Archive for July 2012

Honored to Host His Hizzoner

 

We’re honored to report that Seattle Mayor Michael McGinn recently paid a visit to our Building Hope expansion. The mayor was joined by Diane Sugimura, director of Planning and Development, and other members of his staff as he toured the Emergency Department, a patient care unit and other key spaces within the building.

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Work Begins Soon on Hartmann Frontage

Work will begin in late July to improve the frontage of the Hartmann Building along Sand Point Way NE. The month-long project includes building a new sidewalk, curbs and gutters, replacing existing landscaping, and constructing a new retaining wall.  Flaggers will direct traffic when the work involves the Hartmann Building’s driveways.   Read full post »

A Second Serving of Tree Trivia

Waldo’s recent blog about trees made us wonder how many different kinds of trees grow on our campus. The answer: 409. There are 143 evergreen species, 241 deciduous species and 25 species of fruit trees. The oldest tree is a Douglas fir that’s likely more than 100 years old, said Jeff Hughes, grounds and sustainability manager. Read full post »

Up With The New, Down With The Old

Two of our large interior elevators are now operational and ready to transport workers and materials.  As construction moves inside Building Hope and workers begin using the permanent elevators, we will no longer need the exterior manlifts.  These will be coming down during the week of July 23rd.

 

 

 

 

 

 

Questions?  Please call:

Information: 206-987-6197

24-Hour Emergency Hotline:
Sellen Construction
Tim McKey
Project Superintendent
206.971.3316.

 

Inside the Walls of Building Hope

It was easy to observe progress on our Building Hope expansion during the first year of construction because the work was highly visible. That changed after we completed the exterior of the structure. Now, most of the work is occurring inside the stone, glass and metal walls of the building. Read full post »

Reducing Waits, Preventing Errors

We set many goals while planning our Building Hope expansion. One of the most important: delivering care as efficiently as possible.  In the last post, CPI Guides Our Quest to Fight Waste, we shared some examples of how Continuous Process Improvement (CPI) methods are guiding our efforts to reduce waste and increase safety. Here are some other examples. Read full post »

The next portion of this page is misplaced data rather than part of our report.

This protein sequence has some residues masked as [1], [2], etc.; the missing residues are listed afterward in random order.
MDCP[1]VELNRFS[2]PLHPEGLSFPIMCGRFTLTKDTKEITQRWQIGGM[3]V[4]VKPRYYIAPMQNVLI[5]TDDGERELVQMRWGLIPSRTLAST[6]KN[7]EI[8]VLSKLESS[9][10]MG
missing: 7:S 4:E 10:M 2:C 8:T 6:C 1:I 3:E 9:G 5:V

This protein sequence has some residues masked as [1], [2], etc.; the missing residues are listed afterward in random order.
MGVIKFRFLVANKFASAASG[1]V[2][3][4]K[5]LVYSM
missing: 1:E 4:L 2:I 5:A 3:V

Open House Kicks Off Livable Streets Work

Guest Blog with Paulo Nunes-Ueno, Director of  Transportation & Sustainability

If success can be measured in numbers of smiling kids, our Livable Streets Open House was off-the-charts. We tuned up bikes, gave away bike helmets and watched dozens of happy children take a spin around our skills and thrills bike course. The event also succeeded on another level as we once again connected with the community to share information about our Livable Streets Initiative. Thank you to all who attended. Read full post »

Waldo Says Trees are Cool

Hey there, Waldo fans, can you believe summer is finally here? I love summer, but when you walk as much as I do, the hot sun can make you extra tired. I’m lucky, though, because I can always find a shady place to rest under one of the many trees here. As a matter of fact, I’m resting under one as I write this blog.

Besides giving shade, trees do a lot of other cool (pardon the pun) things. Can you think of any other benefits trees provide?

There are about 100,000 different types of trees in the world. How many different kinds of trees can you name? Do you know which type is the tallest in the world? It’s the coast Redwood and we have one right here at Seattle Children’s! In the forest, it can grow more than 300 feet tall. That’s about as tall as a football field is long.

Did you know that that largest living thing in the world is a tree? This giant Sequoia – nicknamed General Sherman – grows in California and weighs more than 2,000 tons. That’s about the same as 10 train locomotives or 70 gray whales

Here’s another crazy fact. A certain kind of tree, the great bristlecone pine, can live to be more than 4,000 years old. We don’t have any great bristlecone pines here at Seattle Children’s, but we do have some trees that are more than 50 years old. That’s half a century!

The more I learn about trees, the more fascinating they become. Besides being just plain amazing, trees can also be a lot of fun to play on. How many ways can you think of to have fun with a tree?

Well, I think I’ve rested long enough, so I’m going to stop writing and start walking until the next time I find something interesting to share with you. So long!

Work Pauses for Fourth of July

There’ll be no construction on Wednesday, July 4, as we join all Americans in celebrating our nation’s birthday. Please be safe as you enjoy this special day.